Montero And Romine Team-Up Behind The Plate
The Yankees realized when they signed Jorge Posada to a new four-year contract over the winter that the veteran would not be behind the plate during the latter portion of the deal. A strained right shoulder that placed Posada on the disabled list in late April for the first time in his career may lead to off-season surgery and a sooner-than-expected move from catcher, yet Yankees general manager Brian Cashman is content with the state of the receiving in the organization, particularly at low Class A Charleston.
The RiverDogs opened the season with a platoon of Jesus Montero and Austin Romine, the Yankees' top two prospects behind the dish, alternating days between catching and designated hitter. With neither player having celebrated his 20th birthday, the New York brass decided the young receivers would be served best in their first year with a full-season club by sharing the duties.
"Being my first year, I think it's a good thing," said the 19-year-old Romine, who suffered a lower body injury in late April but was expected to return to the lineup in mid-May. "The Yankees didn't want to overwork me because it is a lot of games to catch coming right out of high school. It's a lot easier to give it your all when you do it every other day. I want to be an everyday catcher, but I realize I have to start somewhere."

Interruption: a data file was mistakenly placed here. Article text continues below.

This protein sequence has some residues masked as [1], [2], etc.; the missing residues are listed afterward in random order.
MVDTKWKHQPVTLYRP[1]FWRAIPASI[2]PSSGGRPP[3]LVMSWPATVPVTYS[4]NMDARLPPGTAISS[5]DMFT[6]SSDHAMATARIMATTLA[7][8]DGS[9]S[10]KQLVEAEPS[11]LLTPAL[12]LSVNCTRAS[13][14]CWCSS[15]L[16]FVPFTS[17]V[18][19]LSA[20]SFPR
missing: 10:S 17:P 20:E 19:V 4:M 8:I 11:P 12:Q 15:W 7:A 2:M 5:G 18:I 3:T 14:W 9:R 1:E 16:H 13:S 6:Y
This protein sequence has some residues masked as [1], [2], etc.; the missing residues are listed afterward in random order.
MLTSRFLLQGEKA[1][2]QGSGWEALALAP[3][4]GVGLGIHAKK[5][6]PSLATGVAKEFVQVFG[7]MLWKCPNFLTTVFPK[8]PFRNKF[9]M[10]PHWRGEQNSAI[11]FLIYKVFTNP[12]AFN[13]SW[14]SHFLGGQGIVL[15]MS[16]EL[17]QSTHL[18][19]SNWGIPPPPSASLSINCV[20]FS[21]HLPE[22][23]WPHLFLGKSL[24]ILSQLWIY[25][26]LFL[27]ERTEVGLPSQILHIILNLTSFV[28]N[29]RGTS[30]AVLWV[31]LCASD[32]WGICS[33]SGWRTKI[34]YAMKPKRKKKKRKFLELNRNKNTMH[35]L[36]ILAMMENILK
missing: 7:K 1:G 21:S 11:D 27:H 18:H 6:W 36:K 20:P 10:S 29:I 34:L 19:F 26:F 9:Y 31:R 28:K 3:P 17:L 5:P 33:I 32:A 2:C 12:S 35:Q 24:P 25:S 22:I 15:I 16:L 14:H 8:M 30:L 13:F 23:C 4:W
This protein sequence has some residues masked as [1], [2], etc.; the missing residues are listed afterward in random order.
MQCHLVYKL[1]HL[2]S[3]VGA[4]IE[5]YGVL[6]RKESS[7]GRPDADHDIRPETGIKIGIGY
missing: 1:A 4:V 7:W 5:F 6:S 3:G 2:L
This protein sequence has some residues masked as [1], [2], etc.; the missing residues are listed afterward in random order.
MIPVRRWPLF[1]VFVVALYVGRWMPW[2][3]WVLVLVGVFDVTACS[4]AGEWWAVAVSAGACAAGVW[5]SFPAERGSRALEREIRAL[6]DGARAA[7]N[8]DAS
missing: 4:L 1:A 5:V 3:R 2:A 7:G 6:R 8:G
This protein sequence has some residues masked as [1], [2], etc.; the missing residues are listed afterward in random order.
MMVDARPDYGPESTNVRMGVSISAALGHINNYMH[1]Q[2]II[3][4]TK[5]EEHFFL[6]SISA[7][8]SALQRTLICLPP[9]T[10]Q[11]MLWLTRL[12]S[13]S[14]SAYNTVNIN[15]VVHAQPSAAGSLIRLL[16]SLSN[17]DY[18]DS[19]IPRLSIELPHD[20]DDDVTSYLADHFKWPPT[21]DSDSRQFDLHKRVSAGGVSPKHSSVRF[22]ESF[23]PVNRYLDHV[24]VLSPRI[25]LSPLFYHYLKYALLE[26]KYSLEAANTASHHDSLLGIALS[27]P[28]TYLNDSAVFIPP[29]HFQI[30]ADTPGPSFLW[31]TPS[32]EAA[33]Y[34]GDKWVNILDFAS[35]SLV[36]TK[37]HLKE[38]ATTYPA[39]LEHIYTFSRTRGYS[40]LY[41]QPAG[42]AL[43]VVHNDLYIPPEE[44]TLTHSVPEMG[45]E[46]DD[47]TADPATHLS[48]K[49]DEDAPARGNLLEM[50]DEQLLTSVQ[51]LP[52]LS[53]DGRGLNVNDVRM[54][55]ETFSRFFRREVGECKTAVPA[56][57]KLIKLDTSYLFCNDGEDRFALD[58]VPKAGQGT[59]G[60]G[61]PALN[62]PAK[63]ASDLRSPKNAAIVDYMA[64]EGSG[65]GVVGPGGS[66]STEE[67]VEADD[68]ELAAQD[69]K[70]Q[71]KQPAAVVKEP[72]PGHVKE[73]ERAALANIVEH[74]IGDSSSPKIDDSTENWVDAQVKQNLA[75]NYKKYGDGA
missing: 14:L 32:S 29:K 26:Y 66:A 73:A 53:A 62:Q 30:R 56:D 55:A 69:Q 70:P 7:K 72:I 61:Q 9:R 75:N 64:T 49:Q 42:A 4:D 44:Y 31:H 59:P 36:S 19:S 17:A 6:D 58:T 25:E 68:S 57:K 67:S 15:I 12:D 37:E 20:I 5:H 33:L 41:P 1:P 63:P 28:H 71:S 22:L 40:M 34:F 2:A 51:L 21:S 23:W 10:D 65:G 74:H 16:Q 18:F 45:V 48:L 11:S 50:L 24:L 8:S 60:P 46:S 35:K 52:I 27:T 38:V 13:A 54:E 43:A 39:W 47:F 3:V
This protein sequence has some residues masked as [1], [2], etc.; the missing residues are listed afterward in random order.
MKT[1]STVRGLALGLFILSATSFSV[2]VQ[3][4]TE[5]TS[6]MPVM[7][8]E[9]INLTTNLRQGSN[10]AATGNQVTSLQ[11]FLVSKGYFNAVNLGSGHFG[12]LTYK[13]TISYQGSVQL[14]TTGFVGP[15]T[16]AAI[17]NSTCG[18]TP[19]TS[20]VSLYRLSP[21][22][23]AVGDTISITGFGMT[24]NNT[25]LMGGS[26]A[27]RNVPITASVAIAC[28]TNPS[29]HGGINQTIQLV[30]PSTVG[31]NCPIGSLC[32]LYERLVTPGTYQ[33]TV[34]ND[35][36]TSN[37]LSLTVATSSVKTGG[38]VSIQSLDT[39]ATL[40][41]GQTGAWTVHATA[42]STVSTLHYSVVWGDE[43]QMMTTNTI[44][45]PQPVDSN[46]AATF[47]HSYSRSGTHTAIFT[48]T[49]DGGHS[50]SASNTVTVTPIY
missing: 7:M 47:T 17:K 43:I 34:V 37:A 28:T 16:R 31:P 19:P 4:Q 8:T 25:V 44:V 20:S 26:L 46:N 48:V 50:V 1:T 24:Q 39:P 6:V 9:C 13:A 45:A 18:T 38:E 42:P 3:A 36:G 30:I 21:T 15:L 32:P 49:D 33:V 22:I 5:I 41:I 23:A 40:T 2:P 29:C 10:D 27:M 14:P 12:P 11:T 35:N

Montero has been satisfied with the split as well, even though he caught 11 of the next 15 games, including seven of the first eight, after Romine went on the disabled list. The unexpected increase in activity proved beneficial for the 18-year-old from Venezuela, who has shown why he was ranked as the Yankees' sixth-best prospect heading into the current campaign.
"I'm concentrating more on my catching than on my hitting and working hard with the coaches in order to become a better all-around catcher," Montero said through an interpreter, coach Henry Mercedes. "I'm working on everything because you can never be too good back there."
Even though Montero and Romine, who was ranked 22nd among Yankee prospects prior to this season, entered this year with solid reputations, Charleston skipper Torre Tyson admits to being overwhelmed with his initial impressions.
"If you take their ages into account, it's pretty amazing what they've done so far," said Tyson, who is in his second season as Charleston's manager. "We haven't seen Austin as much, and he has some stuff to prove. As far as Jesus is concerned, I'm shocked. The first five or six days, I thought he was hot. After about 25 days, I thought, 'O.K., maybe he's good.' He's been impressive. Even on days when he's not feeling it, he always seems to come up with a clutch hit for us. I wish I could catch him 140 games, but that's not a good thing for someone who's 18 years old."
The expectations have been high for Montero since he signed for $2 million in 2006, the highest bonus among any international free agent that year. While that sum was reduced by $400,000 for unexplained reasons shortly thereafter, Montero's potential has remained bullish.